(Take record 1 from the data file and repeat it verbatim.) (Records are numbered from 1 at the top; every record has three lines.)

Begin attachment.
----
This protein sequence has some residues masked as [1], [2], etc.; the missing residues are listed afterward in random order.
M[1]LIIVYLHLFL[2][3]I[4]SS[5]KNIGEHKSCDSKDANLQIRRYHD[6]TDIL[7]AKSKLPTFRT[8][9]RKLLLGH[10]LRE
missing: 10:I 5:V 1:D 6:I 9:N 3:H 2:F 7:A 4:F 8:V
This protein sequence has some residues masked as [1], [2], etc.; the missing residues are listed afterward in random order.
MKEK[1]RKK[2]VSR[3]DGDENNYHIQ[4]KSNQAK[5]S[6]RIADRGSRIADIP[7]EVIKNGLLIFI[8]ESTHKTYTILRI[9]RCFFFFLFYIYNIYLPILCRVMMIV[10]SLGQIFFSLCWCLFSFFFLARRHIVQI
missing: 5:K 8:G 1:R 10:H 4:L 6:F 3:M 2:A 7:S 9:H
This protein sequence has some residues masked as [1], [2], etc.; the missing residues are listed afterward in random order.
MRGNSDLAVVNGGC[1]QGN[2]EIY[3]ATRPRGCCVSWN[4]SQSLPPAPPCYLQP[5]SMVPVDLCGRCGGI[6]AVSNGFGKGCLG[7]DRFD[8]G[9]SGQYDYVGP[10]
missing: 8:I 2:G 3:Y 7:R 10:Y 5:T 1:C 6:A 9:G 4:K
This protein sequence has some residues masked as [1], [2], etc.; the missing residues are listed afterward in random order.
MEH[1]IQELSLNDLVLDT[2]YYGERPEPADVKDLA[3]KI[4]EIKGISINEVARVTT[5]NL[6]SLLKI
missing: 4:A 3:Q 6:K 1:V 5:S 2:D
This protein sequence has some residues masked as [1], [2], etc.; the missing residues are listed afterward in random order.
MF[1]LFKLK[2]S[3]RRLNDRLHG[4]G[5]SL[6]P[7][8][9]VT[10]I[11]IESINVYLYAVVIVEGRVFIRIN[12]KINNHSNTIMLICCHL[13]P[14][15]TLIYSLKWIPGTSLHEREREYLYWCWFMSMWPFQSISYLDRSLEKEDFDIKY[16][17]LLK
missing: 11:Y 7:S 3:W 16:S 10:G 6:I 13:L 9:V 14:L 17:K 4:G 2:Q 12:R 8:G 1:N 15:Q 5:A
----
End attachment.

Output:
This protein sequence has some residues masked as [1], [2], etc.; the missing residues are listed afterward in random order.
M[1]LIIVYLHLFL[2][3]I[4]SS[5]KNIGEHKSCDSKDANLQIRRYHD[6]TDIL[7]AKSKLPTFRT[8][9]RKLLLGH[10]LRE
missing: 10:I 5:V 1:D 6:I 9:N 3:H 2:F 7:A 4:F 8:V